But Christofides said Disy and Clerides would be having contacts with all parties concerning possible election pacts. He said Clerides was not a Disy candidate, but did enjoy the support of the party he founded.
Meanwhile, Akel knocked back a proposal from Edek leader Vassos Lyssarides for an election pact between Akel, Edek and Diko.
"We want the right and far right out of government," Akel spokesman Nicos Katsourides said. He added that his party was still supporting independent candidate George Iacovou.
Lyssarides, also a candidate for 1998, said he hoped this was not Akel's final say on his proposal.
Other candidates for the elections so far are Liberal leader Nicos Rolandis and United Democrats' leader George Vassiliou.
 All in the dark about Holbrooke visitBy Jean Christou
THE IMPROMPTU visit of US envoy Richard Holbrooke has caught the government and diplomatic circles off guard.
UN officials on the ground were not informed in advance of the presidential emissary's visit, the Cyprus Mail has learned.
Senior Unficyp personnel only found out about the visit after it had been announced officially on Wednesday by US State Department Spokesman James Rubin.
Rubin said Holbrooke would meet both President Clerides and Turkish Cypriot leader Rauf Denktash separately on Monday and then hold a joint meeting with the two men on Tuesday.
Diplomatic sources told the Cyprus Mail the US had no obligation to inform Unficyp of its plans, but that "it should". Unficyp has been engaged in renewed efforts to promote dialogue between the two leaders, the latest development being the planned visit to the island of UN mediator for Cyprus Diego Cordovez on November 18.
Holbrooke's sudden decision to visit preempting Cordovez's arrival has come as a surprise since the US envoy said in September that he had plans to visit the island, but not soon.
This will be his first visit her since his appointment as US presidential emissary for Cyprus.
"We have no clue what the visit is about. Ask the Americans," diplomatic sources told the Cyprus Mail. "Maybe it is something big and then again maybe it's not."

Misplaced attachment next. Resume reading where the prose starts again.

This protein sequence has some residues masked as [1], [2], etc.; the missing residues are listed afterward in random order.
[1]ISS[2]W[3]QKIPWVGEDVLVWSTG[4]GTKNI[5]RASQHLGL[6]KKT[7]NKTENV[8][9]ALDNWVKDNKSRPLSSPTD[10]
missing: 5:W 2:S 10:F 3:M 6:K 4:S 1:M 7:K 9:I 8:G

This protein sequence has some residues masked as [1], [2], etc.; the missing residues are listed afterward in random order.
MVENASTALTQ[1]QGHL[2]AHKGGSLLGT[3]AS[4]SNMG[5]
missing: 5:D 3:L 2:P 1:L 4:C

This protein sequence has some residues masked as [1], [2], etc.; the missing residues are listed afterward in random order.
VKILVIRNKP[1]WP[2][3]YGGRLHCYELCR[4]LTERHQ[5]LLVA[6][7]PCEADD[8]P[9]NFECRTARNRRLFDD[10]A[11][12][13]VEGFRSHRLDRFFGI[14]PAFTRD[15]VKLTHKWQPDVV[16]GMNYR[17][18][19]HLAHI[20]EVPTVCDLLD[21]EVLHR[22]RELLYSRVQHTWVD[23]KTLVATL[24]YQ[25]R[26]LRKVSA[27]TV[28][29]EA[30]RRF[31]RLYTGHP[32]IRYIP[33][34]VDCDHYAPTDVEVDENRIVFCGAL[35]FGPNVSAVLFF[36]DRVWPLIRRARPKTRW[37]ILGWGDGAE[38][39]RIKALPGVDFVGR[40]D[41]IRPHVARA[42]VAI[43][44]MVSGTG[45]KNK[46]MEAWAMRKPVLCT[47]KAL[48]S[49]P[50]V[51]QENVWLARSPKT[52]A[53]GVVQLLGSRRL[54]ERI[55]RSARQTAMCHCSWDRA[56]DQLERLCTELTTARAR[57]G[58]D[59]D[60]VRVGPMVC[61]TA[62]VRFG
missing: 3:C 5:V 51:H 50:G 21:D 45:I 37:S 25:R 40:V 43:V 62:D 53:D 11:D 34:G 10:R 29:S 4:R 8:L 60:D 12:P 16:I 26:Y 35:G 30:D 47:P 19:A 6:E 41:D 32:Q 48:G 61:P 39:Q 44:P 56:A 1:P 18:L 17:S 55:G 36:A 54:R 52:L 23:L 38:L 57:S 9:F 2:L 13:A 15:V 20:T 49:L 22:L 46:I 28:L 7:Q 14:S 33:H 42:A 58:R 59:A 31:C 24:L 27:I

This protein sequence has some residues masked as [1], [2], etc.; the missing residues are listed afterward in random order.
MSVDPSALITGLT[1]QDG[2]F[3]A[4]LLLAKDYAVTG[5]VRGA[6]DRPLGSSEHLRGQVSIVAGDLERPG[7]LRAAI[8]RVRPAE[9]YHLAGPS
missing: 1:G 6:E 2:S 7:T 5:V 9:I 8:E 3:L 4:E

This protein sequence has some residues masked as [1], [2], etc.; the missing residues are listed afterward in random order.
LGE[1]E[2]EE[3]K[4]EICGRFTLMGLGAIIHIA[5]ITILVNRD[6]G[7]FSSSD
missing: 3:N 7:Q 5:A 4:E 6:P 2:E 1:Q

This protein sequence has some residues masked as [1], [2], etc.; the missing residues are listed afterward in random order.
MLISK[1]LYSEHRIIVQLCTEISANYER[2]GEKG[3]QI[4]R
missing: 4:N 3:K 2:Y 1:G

The diplomatic sources said the entire Cyprus peace effort seemed to be developing "more and more into an American-run endeavour."
"And this visit could be to keep the performance going on," the sources said. "We don't know what he expects to come out of it."
It is not the first time the Americans have run roughshod over parallel efforts on Cyprus. In September, US Secretary of State Madeleine Albright unexpectedly breezed into Larnaca Airport on a lightning stopover and announced the two leaders had agreed to meet on security issues.
One meeting took place, but the momentum collapsed in the same way as that of the US-brokered indirect dialogue between the UN and the military on both sides. A year later that dialogue has also stalled.
The government yesterday also appeared to be in the dark about Holbrooke's visit, though Foreign Minister Yiannakis Cassoulides said: "It appears that after recent meetings with Denktash (in the US) he thought a visit here would be useful."
Using the terms "maybe" and "might", the Minister spoke of "exchanges of views" and of Holbrooke "listening" to the two leaders.
Cassoulides admitted the government had not been informed of the exact purpose of the visit and that Holbrooke "was keeping his cards close to his chest".
Rubin said the visit would be informal with no "specific game plan", just that "he felt the time was right".
Turkish Cypriot press reported yesterday that Holbrooke - "who got none of the things he wanted during his recent visit to Ankara" - had called Denktash and informed him he would be coming to Cyprus to bring the two leaders together. Holbrooke and Denktash met for times in the US in the past two weeks.
According to the reports in the north, Holbrooke told Denktash: "We are trying to improve Turkey's position in the EU... Come together with Clerides for the sake of Turkey."
The papers quote an expert as saying that Holbrooke had just now realised how tough the Cyprus problem was and that he was becoming anxious.
 Denktash finally agrees to meet CordovezTURKISH Cypriot leader Rauf Denktash has agreed to meet UN chief mediator Diego Cordovez during his upcoming visit to the island.
The UN Secretary-general's spokesman, Fred Eckhard, said yesterday Denktash would after all be meeting Cordovez. Denktash also confirmed yesterday, following a meeting with UN Permanent representative Gustave Feissel that he would see the top UN diplomat.
The UN mediator will arrive on the island on November 18.
During his recent visit to the US, Denktash told UN Secretary-general Kofi Annan he would not meet Cordovez because on that day he would be in Turkey for a medical examination.
Denktash told reporters on his arrival back from the US on Thursday that he had informed the Secretary-general that Cordovez's visit was untimely as he would be in Ankara at the time. But the Secretary-general had asked him to postpone his medical examination, Denktash said.
The Turkish Cypriot leader said he was told Cordovez was not coming to start talks or to get him to meet Clerides, but simply to get to know the region.
Denktash said he would welcome Cordovez and show him "all aspects of the Turkish Cypriot people".
Cordovez was the chief mediator in the two rounds of direct talks which were held in New York and in Glion in Switzerland during the summer.
 Cyprus straying away from the Maastricht criteriaBy Charlie Charalambous